United States

Message to Readers

This is Draft 4 of my Dear Justice Speech dedicated to Justice Ruth Bader Ginsburg. I hope you are inspired to make a change in the real world - and don't be afraid! As Justice Ginsburg herself said, "Real change, enduring change, happens one step at a time."

PS Check out my recording at the bottom! I apologize in advance for any gaffes. Rest assured, this is not my final submission, but I would like as much feedback as possible. Thanks :)

Dear Justice

October 18, 2020

Even though the study of law evokes horror and boredom in millions of college students every year, Supreme Court Justice Ruth Bader Ginsburg has somehow become a pop culture icon. Was it because of her eternal love for scrunchies, impeccable fashion sense, and killer workout plan? Maybe - but I admired her for the fiery dissents and tireless advocacy that have earned her the nickname The Notorious R.B.G. And that admiration for her selflessness, bravery, and leadership morphed into grief after I learned she died on September 18, 2020.

Was it only a month ago? It feels like eons have passed since her death. I know I'm not the only one devastated by her loss: she represented something different to all of us. For some, she was a feminist, a trailblazing pioneer who, despite being one of nine women in a Harvard class of hundreds, went on to become the first Jewish woman on America's highest court - 72 years after that same court had declared women had and would always be dependent upon men. To others, Ruth was a loyal wife and mother who managed to raise a family all the while balancing a busy career and caring for her husband as he battled cancer.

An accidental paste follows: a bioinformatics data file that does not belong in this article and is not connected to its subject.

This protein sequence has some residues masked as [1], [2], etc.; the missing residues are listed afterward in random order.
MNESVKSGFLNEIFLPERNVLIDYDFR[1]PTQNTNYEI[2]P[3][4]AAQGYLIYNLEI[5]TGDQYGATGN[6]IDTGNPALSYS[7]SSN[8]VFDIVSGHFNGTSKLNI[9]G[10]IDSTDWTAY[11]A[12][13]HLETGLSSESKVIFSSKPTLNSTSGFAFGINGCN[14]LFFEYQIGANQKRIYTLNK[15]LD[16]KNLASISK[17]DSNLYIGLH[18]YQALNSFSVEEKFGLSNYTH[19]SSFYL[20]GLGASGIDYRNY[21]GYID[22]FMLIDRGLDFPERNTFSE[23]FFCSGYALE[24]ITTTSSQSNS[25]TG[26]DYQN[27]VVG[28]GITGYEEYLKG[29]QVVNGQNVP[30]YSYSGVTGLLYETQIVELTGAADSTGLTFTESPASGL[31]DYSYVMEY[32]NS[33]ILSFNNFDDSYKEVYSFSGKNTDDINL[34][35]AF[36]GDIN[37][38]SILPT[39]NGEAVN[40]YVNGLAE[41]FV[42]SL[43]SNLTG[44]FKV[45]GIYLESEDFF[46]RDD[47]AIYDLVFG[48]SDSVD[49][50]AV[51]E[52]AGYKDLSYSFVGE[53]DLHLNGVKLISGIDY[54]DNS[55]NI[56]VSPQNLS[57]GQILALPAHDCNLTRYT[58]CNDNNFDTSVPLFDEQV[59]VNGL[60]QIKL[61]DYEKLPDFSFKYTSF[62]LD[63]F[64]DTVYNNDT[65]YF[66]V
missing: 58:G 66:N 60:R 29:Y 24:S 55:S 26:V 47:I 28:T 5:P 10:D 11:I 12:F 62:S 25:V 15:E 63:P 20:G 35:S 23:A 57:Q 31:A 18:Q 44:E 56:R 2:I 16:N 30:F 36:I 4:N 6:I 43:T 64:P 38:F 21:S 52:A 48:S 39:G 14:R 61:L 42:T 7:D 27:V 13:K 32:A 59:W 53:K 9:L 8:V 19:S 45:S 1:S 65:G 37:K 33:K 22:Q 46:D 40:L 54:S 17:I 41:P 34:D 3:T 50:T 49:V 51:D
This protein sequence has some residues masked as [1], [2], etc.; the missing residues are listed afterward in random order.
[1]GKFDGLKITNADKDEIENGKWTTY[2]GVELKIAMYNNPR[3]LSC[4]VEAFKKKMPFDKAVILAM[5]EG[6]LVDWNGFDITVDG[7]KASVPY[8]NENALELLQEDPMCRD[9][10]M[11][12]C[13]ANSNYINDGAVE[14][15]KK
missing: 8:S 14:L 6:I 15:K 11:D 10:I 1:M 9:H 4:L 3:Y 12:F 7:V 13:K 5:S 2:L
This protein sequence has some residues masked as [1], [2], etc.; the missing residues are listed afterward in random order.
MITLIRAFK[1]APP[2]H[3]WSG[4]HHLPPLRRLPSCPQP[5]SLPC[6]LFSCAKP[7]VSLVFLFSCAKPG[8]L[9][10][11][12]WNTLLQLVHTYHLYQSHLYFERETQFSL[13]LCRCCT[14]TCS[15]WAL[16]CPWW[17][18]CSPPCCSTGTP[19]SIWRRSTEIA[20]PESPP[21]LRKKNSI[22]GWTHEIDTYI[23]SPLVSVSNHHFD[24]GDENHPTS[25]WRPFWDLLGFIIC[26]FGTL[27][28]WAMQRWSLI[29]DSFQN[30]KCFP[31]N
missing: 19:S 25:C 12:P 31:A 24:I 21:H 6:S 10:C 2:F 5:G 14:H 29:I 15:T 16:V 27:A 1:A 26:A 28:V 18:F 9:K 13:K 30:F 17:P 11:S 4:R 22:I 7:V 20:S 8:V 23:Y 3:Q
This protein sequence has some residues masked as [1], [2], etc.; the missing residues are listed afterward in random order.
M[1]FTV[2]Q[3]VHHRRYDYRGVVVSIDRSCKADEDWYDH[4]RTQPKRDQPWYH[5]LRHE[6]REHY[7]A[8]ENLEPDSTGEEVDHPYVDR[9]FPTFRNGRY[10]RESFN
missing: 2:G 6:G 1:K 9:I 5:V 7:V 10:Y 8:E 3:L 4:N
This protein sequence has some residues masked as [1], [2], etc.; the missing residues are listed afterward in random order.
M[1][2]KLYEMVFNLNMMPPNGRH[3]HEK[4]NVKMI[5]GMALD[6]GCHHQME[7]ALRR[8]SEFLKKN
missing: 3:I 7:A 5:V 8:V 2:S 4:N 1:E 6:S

But to me, she represented a facet of the American Dream that my family, like generations before us, believed in. She too was the daughter of an immigrant who faced rampant discrimination in her childhood. She too had a fearless, independent mother that encouraged her to pursue an education in spite of an oppressive patriarchy. And growing up as a brown girl with virtually no representation in the media, having someone I could identify with - and especially someone so powerful and strong - mean the world to little 7-year-old me.

Justice Ginsburg lent a voice to people from all ends of the spectrum and all colors of the rainbow. But in the aftermath of her death, the democracy she had fought so hard to maintain is crumbling beneath my feet. Of course, it's easy to blame the Court or our legislators for the emerging battles over Ginsburg's vacant seat, but as always, the truth resists simplicity. The problem is just as deeply embedded in the public as it is in our government. For too long, we have let political parties split us further and further apart as we lose sight of what makes America, America: life, liberty, and the pursuit of happiness.